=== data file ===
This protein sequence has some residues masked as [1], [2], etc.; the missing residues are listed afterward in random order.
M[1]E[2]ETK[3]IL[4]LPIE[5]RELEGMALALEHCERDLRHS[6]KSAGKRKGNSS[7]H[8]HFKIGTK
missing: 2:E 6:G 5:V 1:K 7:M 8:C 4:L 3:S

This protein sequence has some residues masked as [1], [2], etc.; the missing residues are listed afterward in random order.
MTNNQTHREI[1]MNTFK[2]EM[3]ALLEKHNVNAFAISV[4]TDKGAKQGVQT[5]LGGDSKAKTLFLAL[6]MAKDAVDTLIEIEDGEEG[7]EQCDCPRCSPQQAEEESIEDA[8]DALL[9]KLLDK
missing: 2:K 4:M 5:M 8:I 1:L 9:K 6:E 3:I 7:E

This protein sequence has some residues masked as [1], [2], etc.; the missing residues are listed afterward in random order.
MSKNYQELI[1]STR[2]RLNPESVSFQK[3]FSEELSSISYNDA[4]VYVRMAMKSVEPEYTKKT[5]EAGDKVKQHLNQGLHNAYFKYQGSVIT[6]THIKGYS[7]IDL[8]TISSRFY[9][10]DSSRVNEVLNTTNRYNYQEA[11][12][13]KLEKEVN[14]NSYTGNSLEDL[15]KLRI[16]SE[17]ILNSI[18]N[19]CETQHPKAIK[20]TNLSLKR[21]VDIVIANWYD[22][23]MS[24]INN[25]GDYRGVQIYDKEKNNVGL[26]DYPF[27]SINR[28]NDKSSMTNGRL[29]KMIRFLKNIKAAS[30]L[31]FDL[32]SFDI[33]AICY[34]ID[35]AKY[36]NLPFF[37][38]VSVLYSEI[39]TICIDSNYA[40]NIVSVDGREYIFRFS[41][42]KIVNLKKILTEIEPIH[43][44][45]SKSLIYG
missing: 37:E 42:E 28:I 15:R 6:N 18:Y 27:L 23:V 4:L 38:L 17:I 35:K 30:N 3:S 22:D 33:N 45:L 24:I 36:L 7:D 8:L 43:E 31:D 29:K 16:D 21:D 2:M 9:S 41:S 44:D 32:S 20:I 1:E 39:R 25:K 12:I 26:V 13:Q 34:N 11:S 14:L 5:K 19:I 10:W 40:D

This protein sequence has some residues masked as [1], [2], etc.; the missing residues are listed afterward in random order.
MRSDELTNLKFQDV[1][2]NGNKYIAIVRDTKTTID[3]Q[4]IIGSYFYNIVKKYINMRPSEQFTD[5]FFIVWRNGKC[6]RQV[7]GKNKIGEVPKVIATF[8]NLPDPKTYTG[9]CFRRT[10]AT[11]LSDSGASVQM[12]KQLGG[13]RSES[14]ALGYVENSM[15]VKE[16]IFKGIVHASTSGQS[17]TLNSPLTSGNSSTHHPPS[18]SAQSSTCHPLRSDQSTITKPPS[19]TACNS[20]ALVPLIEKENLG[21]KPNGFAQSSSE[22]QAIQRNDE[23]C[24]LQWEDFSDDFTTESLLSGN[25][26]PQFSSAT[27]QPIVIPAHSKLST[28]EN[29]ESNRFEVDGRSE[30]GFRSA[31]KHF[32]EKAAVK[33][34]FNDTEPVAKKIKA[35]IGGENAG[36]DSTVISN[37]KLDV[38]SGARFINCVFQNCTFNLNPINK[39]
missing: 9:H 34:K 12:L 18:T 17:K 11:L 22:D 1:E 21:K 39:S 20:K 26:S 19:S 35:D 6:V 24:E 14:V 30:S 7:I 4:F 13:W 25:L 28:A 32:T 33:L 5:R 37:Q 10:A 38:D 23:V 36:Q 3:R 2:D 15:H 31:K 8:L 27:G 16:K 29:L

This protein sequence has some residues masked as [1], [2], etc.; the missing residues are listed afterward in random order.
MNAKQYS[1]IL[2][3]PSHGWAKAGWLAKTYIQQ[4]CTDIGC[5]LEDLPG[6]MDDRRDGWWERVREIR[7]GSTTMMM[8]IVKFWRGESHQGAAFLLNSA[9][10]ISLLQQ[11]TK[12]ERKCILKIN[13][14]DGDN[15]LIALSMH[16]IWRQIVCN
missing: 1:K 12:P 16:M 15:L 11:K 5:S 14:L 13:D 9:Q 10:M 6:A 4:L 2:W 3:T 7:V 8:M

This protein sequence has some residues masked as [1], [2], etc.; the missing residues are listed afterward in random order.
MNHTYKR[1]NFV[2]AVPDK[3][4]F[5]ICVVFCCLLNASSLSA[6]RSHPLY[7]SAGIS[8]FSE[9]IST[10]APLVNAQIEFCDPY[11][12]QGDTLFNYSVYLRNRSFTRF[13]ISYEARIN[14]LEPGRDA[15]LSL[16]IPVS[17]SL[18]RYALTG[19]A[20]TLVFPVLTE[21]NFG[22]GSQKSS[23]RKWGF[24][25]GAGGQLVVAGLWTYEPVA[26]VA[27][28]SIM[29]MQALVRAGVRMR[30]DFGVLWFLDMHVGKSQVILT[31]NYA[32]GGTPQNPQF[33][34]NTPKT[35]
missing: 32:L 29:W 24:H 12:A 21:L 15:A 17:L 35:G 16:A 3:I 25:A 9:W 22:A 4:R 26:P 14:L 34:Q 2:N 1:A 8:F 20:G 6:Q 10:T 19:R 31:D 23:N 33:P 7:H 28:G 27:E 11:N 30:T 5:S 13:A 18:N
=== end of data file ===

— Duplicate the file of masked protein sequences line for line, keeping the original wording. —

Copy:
This protein sequence has some residues masked as [1], [2], etc.; the missing residues are listed afterward in random order.
M[1]E[2]ETK[3]IL[4]LPIE[5]RELEGMALALEHCERDLRHS[6]KSAGKRKGNSS[7]H[8]HFKIGTK
missing: 2:E 6:G 5:V 1:K 7:M 8:C 4:L 3:S

This protein sequence has some residues masked as [1], [2], etc.; the missing residues are listed afterward in random order.
MTNNQTHREI[1]MNTFK[2]EM[3]ALLEKHNVNAFAISV[4]TDKGAKQGVQT[5]LGGDSKAKTLFLAL[6]MAKDAVDTLIEIEDGEEG[7]EQCDCPRCSPQQAEEESIEDA[8]DALL[9]KLLDK
missing: 2:K 4:M 5:M 8:I 1:L 9:K 6:E 3:I 7:E

This protein sequence has some residues masked as [1], [2], etc.; the missing residues are listed afterward in random order.
MSKNYQELI[1]STR[2]RLNPESVSFQK[3]FSEELSSISYNDA[4]VYVRMAMKSVEPEYTKKT[5]EAGDKVKQHLNQGLHNAYFKYQGSVIT[6]THIKGYS[7]IDL[8]TISSRFY[9][10]DSSRVNEVLNTTNRYNYQEA[11][12][13]KLEKEVN[14]NSYTGNSLEDL[15]KLRI[16]SE[17]ILNSI[18]N[19]CETQHPKAIK[20]TNLSLKR[21]VDIVIANWYD[22][23]MS[24]INN[25]GDYRGVQIYDKEKNNVGL[26]DYPF[27]SINR[28]NDKSSMTNGRL[29]KMIRFLKNIKAAS[30]L[31]FDL[32]SFDI[33]AICY[34]ID[35]AKY[36]NLPFF[37][38]VSVLYSEI[39]TICIDSNYA[40]NIVSVDGREYIFRFS[41][42]KIVNLKKILTEIEPIH[43][44][45]SKSLIYG
missing: 37:E 42:E 28:I 15:R 6:N 18:Y 27:L 23:V 4:L 38:L 17:I 35:K 30:N 3:S 22:D 33:N 45:L 24:I 36:L 7:D 8:L 43:E 31:D 29:K 16:D 21:D 2:M 9:S 41:S 44:D 32:S 20:I 1:E 39:R 25:K 12:I 26:V 13:Q 34:N 11:S 14:L 5:K 19:I 10:W 40:D

This protein sequence has some residues masked as [1], [2], etc.; the missing residues are listed afterward in random order.
MRSDELTNLKFQDV[1][2]NGNKYIAIVRDTKTTID[3]Q[4]IIGSYFYNIVKKYINMRPSEQFTD[5]FFIVWRNGKC[6]RQV[7]GKNKIGEVPKVIATF[8]NLPDPKTYTG[9]CFRRT[10]AT[11]LSDSGASVQM[12]KQLGG[13]RSES[14]ALGYVENSM[15]VKE[16]IFKGIVHASTSGQS[17]TLNSPLTSGNSSTHHPPS[18]SAQSSTCHPLRSDQSTITKPPS[19]TACNS[20]ALVPLIEKENLG[21]KPNGFAQSSSE[22]QAIQRNDE[23]C[24]LQWEDFSDDFTTESLLSGN[25][26]PQFSSAT[27]QPIVIPAHSKLST[28]EN[29]ESNRFEVDGRSE[30]GFRSA[31]KHF[32]EKAAVK[33][34]FNDTEPVAKKIKA[35]IGGENAG[36]DSTVISN[37]KLDV[38]SGARFINCVFQNCTFNLNPINK[39]
missing: 9:H 34:K 12:L 18:T 17:K 11:L 22:D 1:E 21:K 39:S 20:K 26:S 19:S 35:D 6:V 24:E 14:V 30:S 7:I 4:F 13:W 25:L 28:A 32:T 33:L 5:R 37:Q 10:A 38:D 23:V 36:Q 3:R 2:D 15:H 31:K 8:L 27:G 16:K 29:L

This protein sequence has some residues masked as [1], [2], etc.; the missing residues are listed afterward in random order.
MNAKQYS[1]IL[2][3]PSHGWAKAGWLAKTYIQQ[4]CTDIGC[5]LEDLPG[6]MDDRRDGWWERVREIR[7]GSTTMMM[8]IVKFWRGESHQGAAFLLNSA[9][10]ISLLQQ[11]TK[12]ERKCILKIN[13][14]DGDN[15]LIALSMH[16]IWRQIVCN
missing: 1:K 12:P 16:M 15:L 11:K 5:S 14:L 13:D 9:Q 10:M 6:A 4:L 2:W 3:T 7:V 8:M

This protein sequence has some residues masked as [1], [2], etc.; the missing residues are listed afterward in random order.
MNHTYKR[1]NFV[2]AVPDK[3][4]F[5]ICVVFCCLLNASSLSA[6]RSHPLY[7]SAGIS[8]FSE[9]IST[10]APLVNAQIEFCDPY[11][12]QGDTLFNYSVYLRNRSFTRF[13]ISYEARIN[14]LEPGRDA[15]LSL[16]IPVS[17]SL[18]RYALTG[19]A[20]TLVFPVLTE[21]NFG[22]GSQKSS[23]RKWGF[24][25]GAGGQLVVAGLWTYEPVA[26]VA[27][28]SIM[29]MQALVRAGVRMR[30]DFGVLWFLDMHVGKSQVILT[31]NYA[32]GGTPQNPQF[33][34]NTPKT[35]
missing: 32:L 29:W 24:H 12:A 21:L 15:A 17:L 35:G 16:A 3:I 25:A 9:W 22:A 4:R 26:P 14:L 34:Q 2:N 1:A 8:F 20:G 6:Q 10:T 19:R 31:D 23:N 33:P 7:H 28:G 27:E 11:N 30:T 5:S 13:A 18:N